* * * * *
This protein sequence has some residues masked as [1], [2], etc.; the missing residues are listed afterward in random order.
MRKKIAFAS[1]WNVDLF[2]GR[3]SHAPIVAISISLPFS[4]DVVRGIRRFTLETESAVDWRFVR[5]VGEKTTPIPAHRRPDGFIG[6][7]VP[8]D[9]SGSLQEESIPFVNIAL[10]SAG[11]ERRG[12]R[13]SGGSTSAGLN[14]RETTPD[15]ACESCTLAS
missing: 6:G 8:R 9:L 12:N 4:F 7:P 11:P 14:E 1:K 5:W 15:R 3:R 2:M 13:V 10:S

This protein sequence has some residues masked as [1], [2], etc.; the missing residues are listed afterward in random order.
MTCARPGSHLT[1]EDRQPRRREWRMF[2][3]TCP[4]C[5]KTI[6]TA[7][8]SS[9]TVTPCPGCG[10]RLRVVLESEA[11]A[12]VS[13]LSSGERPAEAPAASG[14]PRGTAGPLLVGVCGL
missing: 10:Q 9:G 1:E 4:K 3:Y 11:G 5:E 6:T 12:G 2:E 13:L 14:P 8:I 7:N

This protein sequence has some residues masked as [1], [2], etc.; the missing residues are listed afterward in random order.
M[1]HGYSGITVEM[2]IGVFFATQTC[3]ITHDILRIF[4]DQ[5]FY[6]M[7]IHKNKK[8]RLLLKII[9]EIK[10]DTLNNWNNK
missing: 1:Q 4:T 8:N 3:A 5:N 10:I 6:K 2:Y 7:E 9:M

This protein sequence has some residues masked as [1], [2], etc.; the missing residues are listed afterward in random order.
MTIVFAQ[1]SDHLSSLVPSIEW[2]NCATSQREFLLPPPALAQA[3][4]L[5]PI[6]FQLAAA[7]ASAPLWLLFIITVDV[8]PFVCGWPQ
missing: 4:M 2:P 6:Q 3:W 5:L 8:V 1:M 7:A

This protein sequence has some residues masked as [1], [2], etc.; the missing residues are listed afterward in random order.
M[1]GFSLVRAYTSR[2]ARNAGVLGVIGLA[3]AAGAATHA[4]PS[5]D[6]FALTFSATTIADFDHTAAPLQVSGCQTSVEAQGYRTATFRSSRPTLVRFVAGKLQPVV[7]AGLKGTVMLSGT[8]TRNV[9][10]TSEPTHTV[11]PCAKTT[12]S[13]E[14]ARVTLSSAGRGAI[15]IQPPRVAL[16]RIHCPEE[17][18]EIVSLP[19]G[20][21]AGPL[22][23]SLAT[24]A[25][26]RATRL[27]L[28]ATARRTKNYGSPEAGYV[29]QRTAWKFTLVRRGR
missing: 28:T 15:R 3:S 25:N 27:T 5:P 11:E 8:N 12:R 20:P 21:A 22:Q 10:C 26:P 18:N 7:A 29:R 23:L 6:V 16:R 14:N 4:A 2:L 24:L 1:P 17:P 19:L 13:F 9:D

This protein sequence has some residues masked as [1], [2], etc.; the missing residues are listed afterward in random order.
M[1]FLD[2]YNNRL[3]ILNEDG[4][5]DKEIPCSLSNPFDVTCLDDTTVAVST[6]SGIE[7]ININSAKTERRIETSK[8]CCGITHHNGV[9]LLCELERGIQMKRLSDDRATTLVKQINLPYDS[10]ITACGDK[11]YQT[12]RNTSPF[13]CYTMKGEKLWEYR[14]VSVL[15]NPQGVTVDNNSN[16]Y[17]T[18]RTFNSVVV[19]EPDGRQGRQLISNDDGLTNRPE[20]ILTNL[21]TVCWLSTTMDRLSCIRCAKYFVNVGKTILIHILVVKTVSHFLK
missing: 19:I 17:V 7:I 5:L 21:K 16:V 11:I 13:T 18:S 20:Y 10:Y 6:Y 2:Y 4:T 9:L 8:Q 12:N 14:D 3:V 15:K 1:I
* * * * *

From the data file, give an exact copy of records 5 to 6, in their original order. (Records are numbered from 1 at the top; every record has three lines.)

This protein sequence has some residues masked as [1], [2], etc.; the missing residues are listed afterward in random order.
M[1]GFSLVRAYTSR[2]ARNAGVLGVIGLA[3]AAGAATHA[4]PS[5]D[6]FALTFSATTIADFDHTAAPLQVSGCQTSVEAQGYRTATFRSSRPTLVRFVAGKLQPVV[7]AGLKGTVMLSGT[8]TRNV[9][10]TSEPTHTV[11]PCAKTT[12]S[13]E[14]ARVTLSSAGRGAI[15]IQPPRVAL[16]RIHCPEE[17][18]EIVSLP[19]G[20][21]AGPL[22][23]SLAT[24]A[25][26]RATRL[27]L[28]ATARRTKNYGSPEAGYV[29]QRTAWKFTLVRRGR
missing: 28:T 15:R 3:S 25:N 27:T 5:P 11:E 8:N 12:R 20:P 21:A 22:Q 10:C 26:P 18:N 7:A 29:R 23:L 6:V 16:R 14:N 4:A 2:L 24:L 1:P 17:P 19:L 13:F 9:D

This protein sequence has some residues masked as [1], [2], etc.; the missing residues are listed afterward in random order.
M[1]FLD[2]YNNRL[3]ILNEDG[4][5]DKEIPCSLSNPFDVTCLDDTTVAVST[6]SGIE[7]ININSAKTERRIETSK[8]CCGITHHNGV[9]LLCELERGIQMKRLSDDRATTLVKQINLPYDS[10]ITACGDK[11]YQT[12]RNTSPF[13]CYTMKGEKLWEYR[14]VSVL[15]NPQGVTVDNNSN[16]Y[17]T[18]RTFNSVVV[19]EPDGRQGRQLISNDDGLTNRPE[20]ILTNL[21]TVCWLSTTMDRLSCIRCAKYFVNVGKTILIHILVVKTVSHFLK
missing: 19:I 17:V 7:I 5:L 21:K 16:V 11:I 13:T 18:S 20:Y 10:Y 6:Y 2:Y 4:T 9:L 8:Q 12:N 14:D 3:V 15:K 1:I